In terms of getting to your hotel, the train takes you to a central terminal. From there, a free shuttle bus will take you to your hotel, or at least very close.

3.  Some of our favorite Hong Kong experiences were free or cost very little.

Always a sucker for romantic historic places, we peeked inside the lobby of the colonial Peninsula Hotel. It was gorgeous with gilded pillars, intricate painted ceilings, and this time of year, Christmas decorations galore. You can even spring for afternoon tea (we did not), but be prepared to wait in line.


We loved strolling down Nathan Road, full of everything from curio shops, restaurants, tailors, and jewelry stores. Be warned that you will be approached to buy fake Rolex watches and Gucci purses nonstop, but who can resist the lights and festive atmosphere?

The Yuen Po Street Bird Garden was colorful and noisy and yes, a little freakish with the multitude of birds and their owners. However, in such a modern shiny metropolis like Hong Kong, it felt like China, which made it more interesting and cultural. It’s a great place for people watching and taking photos.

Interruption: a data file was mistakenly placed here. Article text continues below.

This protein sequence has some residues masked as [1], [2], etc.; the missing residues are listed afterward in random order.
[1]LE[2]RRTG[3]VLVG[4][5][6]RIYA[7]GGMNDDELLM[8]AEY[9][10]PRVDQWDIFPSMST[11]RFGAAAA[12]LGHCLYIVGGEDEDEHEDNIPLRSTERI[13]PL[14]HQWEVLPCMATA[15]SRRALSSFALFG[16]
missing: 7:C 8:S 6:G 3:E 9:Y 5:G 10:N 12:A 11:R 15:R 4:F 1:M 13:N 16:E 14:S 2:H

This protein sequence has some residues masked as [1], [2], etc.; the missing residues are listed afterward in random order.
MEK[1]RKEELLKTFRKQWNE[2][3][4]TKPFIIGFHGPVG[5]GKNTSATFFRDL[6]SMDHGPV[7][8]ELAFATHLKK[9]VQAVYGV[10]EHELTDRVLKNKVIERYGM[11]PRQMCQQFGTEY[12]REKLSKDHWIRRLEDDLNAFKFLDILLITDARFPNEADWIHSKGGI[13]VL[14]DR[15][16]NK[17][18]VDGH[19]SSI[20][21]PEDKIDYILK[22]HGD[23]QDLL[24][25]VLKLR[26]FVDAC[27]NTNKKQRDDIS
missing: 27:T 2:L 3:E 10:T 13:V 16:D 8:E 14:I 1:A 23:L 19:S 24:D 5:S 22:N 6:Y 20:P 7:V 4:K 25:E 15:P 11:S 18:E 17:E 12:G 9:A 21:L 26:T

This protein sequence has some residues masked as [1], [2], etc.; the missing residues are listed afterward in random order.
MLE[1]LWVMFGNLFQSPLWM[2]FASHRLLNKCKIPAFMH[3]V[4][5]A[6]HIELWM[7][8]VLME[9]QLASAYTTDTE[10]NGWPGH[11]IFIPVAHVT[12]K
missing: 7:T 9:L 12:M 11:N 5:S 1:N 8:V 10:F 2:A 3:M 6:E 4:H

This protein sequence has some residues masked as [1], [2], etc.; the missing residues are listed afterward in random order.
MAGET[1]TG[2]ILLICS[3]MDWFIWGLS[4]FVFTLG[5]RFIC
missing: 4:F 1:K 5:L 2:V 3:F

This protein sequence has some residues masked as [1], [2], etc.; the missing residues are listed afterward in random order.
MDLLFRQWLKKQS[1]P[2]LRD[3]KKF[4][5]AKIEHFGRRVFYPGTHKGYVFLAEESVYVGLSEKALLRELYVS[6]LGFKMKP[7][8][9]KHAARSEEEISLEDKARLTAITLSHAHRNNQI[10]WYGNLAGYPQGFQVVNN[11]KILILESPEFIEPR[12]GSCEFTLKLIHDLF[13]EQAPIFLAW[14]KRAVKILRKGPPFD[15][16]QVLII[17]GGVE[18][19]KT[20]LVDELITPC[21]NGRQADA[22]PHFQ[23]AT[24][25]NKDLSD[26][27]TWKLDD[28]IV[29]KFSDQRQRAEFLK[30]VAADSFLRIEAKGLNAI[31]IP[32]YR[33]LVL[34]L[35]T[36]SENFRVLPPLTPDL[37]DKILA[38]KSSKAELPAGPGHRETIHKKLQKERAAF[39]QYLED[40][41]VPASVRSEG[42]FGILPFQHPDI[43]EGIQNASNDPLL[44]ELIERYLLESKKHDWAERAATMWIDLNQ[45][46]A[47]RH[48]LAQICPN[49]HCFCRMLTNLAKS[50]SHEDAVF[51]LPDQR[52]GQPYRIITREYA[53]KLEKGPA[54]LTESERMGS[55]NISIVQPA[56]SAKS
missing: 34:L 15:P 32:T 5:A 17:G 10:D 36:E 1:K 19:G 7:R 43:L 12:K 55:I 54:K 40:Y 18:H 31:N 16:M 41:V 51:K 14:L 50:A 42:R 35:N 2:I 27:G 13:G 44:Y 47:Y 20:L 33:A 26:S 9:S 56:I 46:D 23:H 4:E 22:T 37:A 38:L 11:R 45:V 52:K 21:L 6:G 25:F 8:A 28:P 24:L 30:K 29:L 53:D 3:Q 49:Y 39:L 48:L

You absolutely can’t miss out on experiencing one of the many night markets. Imagine loads of people, foot massage parlors, clothing and souvenirs, loud negotiating going on, and open air dining of hairy crab and other seafood specialties. The atmosphere is so fun, but be careful not to take too many pictures or video at a restaurant stall. We got shooed away by one after videotaping the frying intestines too long!